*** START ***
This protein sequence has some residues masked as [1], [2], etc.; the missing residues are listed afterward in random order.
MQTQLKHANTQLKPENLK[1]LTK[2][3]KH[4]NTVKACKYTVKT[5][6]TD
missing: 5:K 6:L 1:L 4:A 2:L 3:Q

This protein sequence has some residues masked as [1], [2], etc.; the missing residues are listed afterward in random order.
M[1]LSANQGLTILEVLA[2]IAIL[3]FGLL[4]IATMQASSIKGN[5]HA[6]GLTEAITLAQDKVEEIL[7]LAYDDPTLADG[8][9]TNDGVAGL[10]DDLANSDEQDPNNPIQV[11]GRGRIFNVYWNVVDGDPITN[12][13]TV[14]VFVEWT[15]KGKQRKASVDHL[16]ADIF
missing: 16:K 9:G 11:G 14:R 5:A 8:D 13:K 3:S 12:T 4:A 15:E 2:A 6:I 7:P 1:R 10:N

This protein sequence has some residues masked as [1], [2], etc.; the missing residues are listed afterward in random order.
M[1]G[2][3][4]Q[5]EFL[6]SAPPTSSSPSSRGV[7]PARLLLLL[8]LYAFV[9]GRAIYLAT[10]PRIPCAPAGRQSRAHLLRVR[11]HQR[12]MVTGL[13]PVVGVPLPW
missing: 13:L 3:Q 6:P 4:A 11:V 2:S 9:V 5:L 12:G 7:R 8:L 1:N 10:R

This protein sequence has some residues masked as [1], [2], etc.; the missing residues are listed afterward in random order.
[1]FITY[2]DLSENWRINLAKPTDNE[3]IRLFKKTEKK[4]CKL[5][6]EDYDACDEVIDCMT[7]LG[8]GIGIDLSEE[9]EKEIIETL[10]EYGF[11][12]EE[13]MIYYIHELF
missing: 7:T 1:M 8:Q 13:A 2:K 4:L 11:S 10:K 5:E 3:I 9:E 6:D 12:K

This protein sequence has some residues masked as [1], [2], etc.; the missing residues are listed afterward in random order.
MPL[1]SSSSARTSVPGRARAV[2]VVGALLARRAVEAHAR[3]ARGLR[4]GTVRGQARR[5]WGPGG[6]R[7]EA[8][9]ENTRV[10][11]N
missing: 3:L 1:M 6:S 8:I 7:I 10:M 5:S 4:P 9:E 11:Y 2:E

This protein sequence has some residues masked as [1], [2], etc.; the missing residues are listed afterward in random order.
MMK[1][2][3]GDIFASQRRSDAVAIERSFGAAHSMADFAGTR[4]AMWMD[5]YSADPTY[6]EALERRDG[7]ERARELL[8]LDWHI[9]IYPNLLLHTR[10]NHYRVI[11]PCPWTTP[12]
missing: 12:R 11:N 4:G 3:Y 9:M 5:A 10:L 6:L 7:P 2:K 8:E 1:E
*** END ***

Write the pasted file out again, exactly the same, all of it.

This protein sequence has some residues masked as [1], [2], etc.; the missing residues are listed afterward in random order.
MQTQLKHANTQLKPENLK[1]LTK[2][3]KH[4]NTVKACKYTVKT[5][6]TD
missing: 5:K 6:L 1:L 4:A 2:L 3:Q

This protein sequence has some residues masked as [1], [2], etc.; the missing residues are listed afterward in random order.
M[1]LSANQGLTILEVLA[2]IAIL[3]FGLL[4]IATMQASSIKGN[5]HA[6]GLTEAITLAQDKVEEIL[7]LAYDDPTLADG[8][9]TNDGVAGL[10]DDLANSDEQDPNNPIQV[11]GRGRIFNVYWNVVDGDPITN[12][13]TV[14]VFVEWT[15]KGKQRKASVDHL[16]ADIF
missing: 16:K 9:G 11:G 14:R 5:A 8:D 13:K 3:S 12:T 4:A 15:E 2:A 6:I 7:P 1:R 10:N

This protein sequence has some residues masked as [1], [2], etc.; the missing residues are listed afterward in random order.
M[1]G[2][3][4]Q[5]EFL[6]SAPPTSSSPSSRGV[7]PARLLLLL[8]LYAFV[9]GRAIYLAT[10]PRIPCAPAGRQSRAHLLRVR[11]HQR[12]MVTGL[13]PVVGVPLPW
missing: 13:L 3:Q 6:P 4:A 11:V 2:S 9:V 5:L 12:G 7:R 8:L 1:N 10:R

This protein sequence has some residues masked as [1], [2], etc.; the missing residues are listed afterward in random order.
[1]FITY[2]DLSENWRINLAKPTDNE[3]IRLFKKTEKK[4]CKL[5][6]EDYDACDEVIDCMT[7]LG[8]GIGIDLSEE[9]EKEIIETL[10]EYGF[11][12]EE[13]MIYYIHELF
missing: 7:T 1:M 8:Q 13:A 2:K 4:L 11:S 10:K 5:E 3:I 9:E 6:D 12:K

This protein sequence has some residues masked as [1], [2], etc.; the missing residues are listed afterward in random order.
MPL[1]SSSSARTSVPGRARAV[2]VVGALLARRAVEAHAR[3]ARGLR[4]GTVRGQARR[5]WGPGG[6]R[7]EA[8][9]ENTRV[10][11]N
missing: 3:L 1:M 6:S 8:I 7:I 10:M 5:S 4:P 9:E 11:Y 2:E

This protein sequence has some residues masked as [1], [2], etc.; the missing residues are listed afterward in random order.
MMK[1][2][3]GDIFASQRRSDAVAIERSFGAAHSMADFAGTR[4]AMWMD[5]YSADPTY[6]EALERRDG[7]ERARELL[8]LDWHI[9]IYPNLLLHTR[10]NHYRVI[11]PCPWTTP[12]
missing: 12:R 11:N 4:G 3:Y 9:M 5:A 10:L 6:L 7:P 2:K 8:E 1:E